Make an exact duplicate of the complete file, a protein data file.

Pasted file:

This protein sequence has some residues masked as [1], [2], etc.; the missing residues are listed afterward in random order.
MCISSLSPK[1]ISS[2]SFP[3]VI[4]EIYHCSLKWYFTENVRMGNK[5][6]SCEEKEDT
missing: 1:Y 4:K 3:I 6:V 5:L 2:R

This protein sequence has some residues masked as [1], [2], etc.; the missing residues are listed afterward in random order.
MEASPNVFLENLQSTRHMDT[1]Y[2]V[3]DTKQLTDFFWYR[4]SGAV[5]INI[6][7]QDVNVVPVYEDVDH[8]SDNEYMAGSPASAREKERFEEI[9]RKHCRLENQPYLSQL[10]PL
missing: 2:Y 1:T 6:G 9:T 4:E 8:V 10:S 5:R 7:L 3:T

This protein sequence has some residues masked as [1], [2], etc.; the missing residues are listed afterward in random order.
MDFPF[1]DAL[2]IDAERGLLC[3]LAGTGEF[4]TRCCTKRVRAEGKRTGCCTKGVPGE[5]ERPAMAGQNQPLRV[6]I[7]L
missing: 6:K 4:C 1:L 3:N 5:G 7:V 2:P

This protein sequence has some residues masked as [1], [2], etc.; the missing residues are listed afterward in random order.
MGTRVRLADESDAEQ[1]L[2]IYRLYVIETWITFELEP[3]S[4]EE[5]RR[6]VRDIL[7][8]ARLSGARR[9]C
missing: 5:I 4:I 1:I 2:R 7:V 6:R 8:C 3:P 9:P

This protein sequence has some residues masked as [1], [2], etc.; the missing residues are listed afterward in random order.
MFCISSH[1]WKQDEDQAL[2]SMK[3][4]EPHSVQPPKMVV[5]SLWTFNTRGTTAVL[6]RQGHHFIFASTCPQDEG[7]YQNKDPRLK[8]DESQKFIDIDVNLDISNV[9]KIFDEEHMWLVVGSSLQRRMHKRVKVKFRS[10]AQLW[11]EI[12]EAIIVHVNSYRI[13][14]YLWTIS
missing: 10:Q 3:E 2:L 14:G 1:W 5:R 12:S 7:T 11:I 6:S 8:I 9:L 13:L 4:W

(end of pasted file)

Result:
This protein sequence has some residues masked as [1], [2], etc.; the missing residues are listed afterward in random order.
MCISSLSPK[1]ISS[2]SFP[3]VI[4]EIYHCSLKWYFTENVRMGNK[5][6]SCEEKEDT
missing: 1:Y 4:K 3:I 6:V 5:L 2:R

This protein sequence has some residues masked as [1], [2], etc.; the missing residues are listed afterward in random order.
MEASPNVFLENLQSTRHMDT[1]Y[2]V[3]DTKQLTDFFWYR[4]SGAV[5]INI[6][7]QDVNVVPVYEDVDH[8]SDNEYMAGSPASAREKERFEEI[9]RKHCRLENQPYLSQL[10]PL
missing: 2:Y 1:T 6:G 9:T 4:E 8:V 10:S 5:R 7:L 3:T

This protein sequence has some residues masked as [1], [2], etc.; the missing residues are listed afterward in random order.
MDFPF[1]DAL[2]IDAERGLLC[3]LAGTGEF[4]TRCCTKRVRAEGKRTGCCTKGVPGE[5]ERPAMAGQNQPLRV[6]I[7]L
missing: 6:K 4:C 1:L 3:N 5:G 7:V 2:P

This protein sequence has some residues masked as [1], [2], etc.; the missing residues are listed afterward in random order.
MGTRVRLADESDAEQ[1]L[2]IYRLYVIETWITFELEP[3]S[4]EE[5]RR[6]VRDIL[7][8]ARLSGARR[9]C
missing: 5:I 4:I 1:I 2:R 7:V 6:R 8:C 3:P 9:P

This protein sequence has some residues masked as [1], [2], etc.; the missing residues are listed afterward in random order.
MFCISSH[1]WKQDEDQAL[2]SMK[3][4]EPHSVQPPKMVV[5]SLWTFNTRGTTAVL[6]RQGHHFIFASTCPQDEG[7]YQNKDPRLK[8]DESQKFIDIDVNLDISNV[9]KIFDEEHMWLVVGSSLQRRMHKRVKVKFRS[10]AQLW[11]EI[12]EAIIVHVNSYRI[13][14]YLWTIS
missing: 10:Q 3:E 2:L 14:G 1:W 5:R 12:S 7:T 11:I 6:S 8:I 9:L 13:L 4:W